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Molecular Pharmacology of N-Methyl-D-aspartate glutamate receptors

  • Full or part time
  • Application Deadline
    Applications accepted all year round
  • Self-Funded PhD Students Only
    Self-Funded PhD Students Only

Project Description

Fast neuronal communication at synaptic contacts relies on neurotransmitter release from the presynaptic terminal and the majority of excitatory neurotransmission within the mammalian central nervous system is mediated by the neurotransmitter glutamate. Glutamate acts on a number of ligand gated ion channels often referred to as ’ionotropic’ receptors which when opened permit ion flux across the cell membrane and result in a change in neuronal excitability. One subtype of ionotropic glutamate receptor is the N-methyl-D-aspartate receptor (NMDAR) and these receptors play a number of roles in normal and abnormal processes within the central nervous system (CNS), ranging from learning and memory to excitotoxic neuronal cell death following stroke or brain trauma. The involvement of NMDARs in such a broad range of CNS processes and disorders has triggered a great deal of interest in understanding the molecular determinants of NMDAR function. This knowledge is not only required for teasing apart the complex mechanisms of receptor action but may also assist in the development of therapeutic strategies to combat the neurological damage induced by NMDAR overactivity.

NMDARs are heteromeric protein complexes made up of different types of subunit and my laboratory is interested in understanding how specific regions or ’functional’ domains within these receptor subunits can specify distinct pharmacological or functional properties. We are also interested in exploring the impact of NMDARs with altered pharmacological properties on neuronal function. The laboratory is a using variety of molecular biological, biochemical and functional methods to understand the roles played by these domains in receptor function and pharmacology.


Recent publications:

1. Chen P E, Geballe M T, Katz E, Erreger K, Livesey M R, O'Toole K K, Le P, Lee C J, Snyder J P, Traynelis S F and Wyllie D J. Modulation of glycine potency in rat recombinant NMDA receptors containing chimeric NR2A/2D subunits expressed in Xenopus laevis oocytes. (2008) Journal of Physiology. 586:227-45.

2. Wrighton D C, Baker E J, Chen P E and Wyllie D J. Mg2+ and memantine block of rat recombinant NMDA receptors containing chimeric NR2A/2D subunits expressed in Xenopus laevis oocytes. (2008) Journal of Physiology. 586:211-25.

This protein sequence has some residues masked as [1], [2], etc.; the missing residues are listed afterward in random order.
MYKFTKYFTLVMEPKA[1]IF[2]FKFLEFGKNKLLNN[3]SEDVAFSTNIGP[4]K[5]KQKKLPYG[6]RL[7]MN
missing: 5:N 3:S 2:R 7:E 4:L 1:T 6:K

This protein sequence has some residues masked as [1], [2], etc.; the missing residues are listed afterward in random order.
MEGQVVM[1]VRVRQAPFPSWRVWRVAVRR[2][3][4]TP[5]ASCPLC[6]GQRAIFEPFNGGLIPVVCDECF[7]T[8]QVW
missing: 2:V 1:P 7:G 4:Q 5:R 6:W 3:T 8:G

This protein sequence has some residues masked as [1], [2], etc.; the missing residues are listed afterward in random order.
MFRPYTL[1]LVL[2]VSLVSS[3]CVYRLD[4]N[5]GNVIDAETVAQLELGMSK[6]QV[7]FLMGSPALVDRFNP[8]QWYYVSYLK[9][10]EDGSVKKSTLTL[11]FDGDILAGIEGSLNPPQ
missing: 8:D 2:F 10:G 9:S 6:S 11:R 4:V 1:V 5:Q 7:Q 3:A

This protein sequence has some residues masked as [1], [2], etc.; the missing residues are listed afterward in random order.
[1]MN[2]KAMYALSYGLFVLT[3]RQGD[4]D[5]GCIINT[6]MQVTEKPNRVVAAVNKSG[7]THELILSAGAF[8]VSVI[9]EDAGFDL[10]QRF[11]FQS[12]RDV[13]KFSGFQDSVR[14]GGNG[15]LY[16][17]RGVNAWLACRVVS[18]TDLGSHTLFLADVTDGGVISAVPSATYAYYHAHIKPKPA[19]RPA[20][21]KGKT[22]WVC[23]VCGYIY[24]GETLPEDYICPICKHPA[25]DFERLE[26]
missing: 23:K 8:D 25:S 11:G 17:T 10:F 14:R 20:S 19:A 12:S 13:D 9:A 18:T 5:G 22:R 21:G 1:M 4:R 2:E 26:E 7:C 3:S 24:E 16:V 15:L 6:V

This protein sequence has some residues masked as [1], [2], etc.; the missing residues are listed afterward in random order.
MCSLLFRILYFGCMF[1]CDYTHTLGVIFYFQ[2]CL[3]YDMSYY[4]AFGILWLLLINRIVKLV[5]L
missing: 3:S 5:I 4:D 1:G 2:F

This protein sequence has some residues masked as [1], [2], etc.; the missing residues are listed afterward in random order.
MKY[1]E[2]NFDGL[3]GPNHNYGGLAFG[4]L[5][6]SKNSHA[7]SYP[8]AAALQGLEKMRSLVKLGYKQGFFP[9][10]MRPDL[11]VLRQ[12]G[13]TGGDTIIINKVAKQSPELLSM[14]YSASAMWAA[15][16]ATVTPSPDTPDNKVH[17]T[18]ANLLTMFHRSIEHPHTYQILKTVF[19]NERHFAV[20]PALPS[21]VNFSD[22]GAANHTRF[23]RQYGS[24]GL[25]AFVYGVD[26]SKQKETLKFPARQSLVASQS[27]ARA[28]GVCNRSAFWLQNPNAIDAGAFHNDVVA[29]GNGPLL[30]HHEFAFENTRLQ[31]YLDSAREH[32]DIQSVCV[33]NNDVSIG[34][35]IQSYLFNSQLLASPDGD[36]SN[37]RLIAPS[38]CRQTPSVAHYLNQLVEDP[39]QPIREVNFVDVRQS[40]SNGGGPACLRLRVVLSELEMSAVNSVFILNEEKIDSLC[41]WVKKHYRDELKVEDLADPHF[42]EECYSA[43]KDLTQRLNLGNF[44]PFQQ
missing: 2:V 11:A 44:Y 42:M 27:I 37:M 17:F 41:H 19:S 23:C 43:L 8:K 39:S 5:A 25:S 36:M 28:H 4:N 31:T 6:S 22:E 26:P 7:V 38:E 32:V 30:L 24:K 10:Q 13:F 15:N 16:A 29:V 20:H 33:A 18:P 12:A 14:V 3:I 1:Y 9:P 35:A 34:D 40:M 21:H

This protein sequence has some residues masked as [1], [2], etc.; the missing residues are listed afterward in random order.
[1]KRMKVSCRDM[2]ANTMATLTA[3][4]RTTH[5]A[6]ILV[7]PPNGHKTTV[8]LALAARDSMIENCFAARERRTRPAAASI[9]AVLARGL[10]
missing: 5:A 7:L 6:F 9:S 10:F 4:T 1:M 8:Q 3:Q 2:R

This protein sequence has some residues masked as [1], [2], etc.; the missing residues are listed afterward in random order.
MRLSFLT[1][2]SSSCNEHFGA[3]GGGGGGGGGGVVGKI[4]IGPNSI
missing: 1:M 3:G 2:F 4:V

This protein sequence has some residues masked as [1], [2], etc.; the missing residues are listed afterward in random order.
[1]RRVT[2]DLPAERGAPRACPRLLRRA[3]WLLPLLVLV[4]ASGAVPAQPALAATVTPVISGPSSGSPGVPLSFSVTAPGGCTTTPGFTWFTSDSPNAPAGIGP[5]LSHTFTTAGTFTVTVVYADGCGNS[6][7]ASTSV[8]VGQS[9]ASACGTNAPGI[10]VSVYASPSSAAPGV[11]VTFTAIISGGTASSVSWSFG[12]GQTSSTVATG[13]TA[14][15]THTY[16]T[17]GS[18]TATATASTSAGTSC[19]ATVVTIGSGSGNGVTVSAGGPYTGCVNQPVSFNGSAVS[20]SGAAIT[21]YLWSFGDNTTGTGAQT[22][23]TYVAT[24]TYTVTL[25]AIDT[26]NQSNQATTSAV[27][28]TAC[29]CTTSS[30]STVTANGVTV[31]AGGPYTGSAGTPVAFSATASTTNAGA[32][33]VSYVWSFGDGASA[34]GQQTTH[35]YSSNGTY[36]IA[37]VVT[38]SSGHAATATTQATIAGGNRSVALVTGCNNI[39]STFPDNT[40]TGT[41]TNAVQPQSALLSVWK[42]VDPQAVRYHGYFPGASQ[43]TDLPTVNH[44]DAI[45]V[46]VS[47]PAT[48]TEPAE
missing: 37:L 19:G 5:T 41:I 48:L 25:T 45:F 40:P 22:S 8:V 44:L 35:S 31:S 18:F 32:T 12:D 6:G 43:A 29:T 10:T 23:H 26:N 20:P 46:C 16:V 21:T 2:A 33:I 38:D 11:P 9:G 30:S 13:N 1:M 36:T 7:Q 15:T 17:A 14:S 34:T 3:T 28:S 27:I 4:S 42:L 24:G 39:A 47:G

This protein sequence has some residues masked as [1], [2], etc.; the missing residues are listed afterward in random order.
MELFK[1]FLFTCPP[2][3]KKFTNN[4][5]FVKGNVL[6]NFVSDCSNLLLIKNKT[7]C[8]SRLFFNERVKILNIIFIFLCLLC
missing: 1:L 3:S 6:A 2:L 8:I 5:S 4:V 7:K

3. Erreger K, Geballe M T, Kristensen A, Chen P E, Hansen K B, Lee C J, Yuan H, Le P, Lyuboslavsky P N, Micale N, Jorgensen L, Clausen R P, Wyllie D J, Snyder J P and Traynelis S F. Subunit-specific agonist activity at NR2A-, NR2B-, NR2C-, and NR2D-containing N-methyl-D-aspartate glutamate receptors. (2007) Molecular Pharmacology. 72:907-20.

4. Wyllie DJA and Chen PE. Taking the time to study competitive antagonism. (2007) British Journal of Pharmacology.150: 541-51.

5. Frizelle PA, Chen PE and Wyllie DJA. Equilibrium constants for NVP-AAM077 acting on recombinant NR1/NR2A and NR1/NR2B NMDA receptors: implications for studies of synaptic transmission. (2006) Molecular Pharmacology. 70: 1022-1032.

6. Chen PE and Wyllie DJ. Pharmacological insights obtained from structure-function studies of ionotropic glutamate receptors. (2006) British Journal of Pharmacology. 147:839-53.

7. Chen PE, Geballe MT, Stansfeld PJ, Johnston AR, Yuan H, Jacob AL, Snyder JP, Traynelis SF and Wyllie DJ. Structural features of the glutamate binding site in recombinant NR1/NR2A N-methyl-D-aspartate receptors determined by site-directed mutagenesis and molecular modeling.(2005) Molecular Pharmacology. 67:1470-84.

How good is research at Royal Holloway, University of London in Biological Sciences?

FTE Category A staff submitted: 24.00

Research output data provided by the Research Excellence Framework (REF)

Click here to see the results for all UK universities

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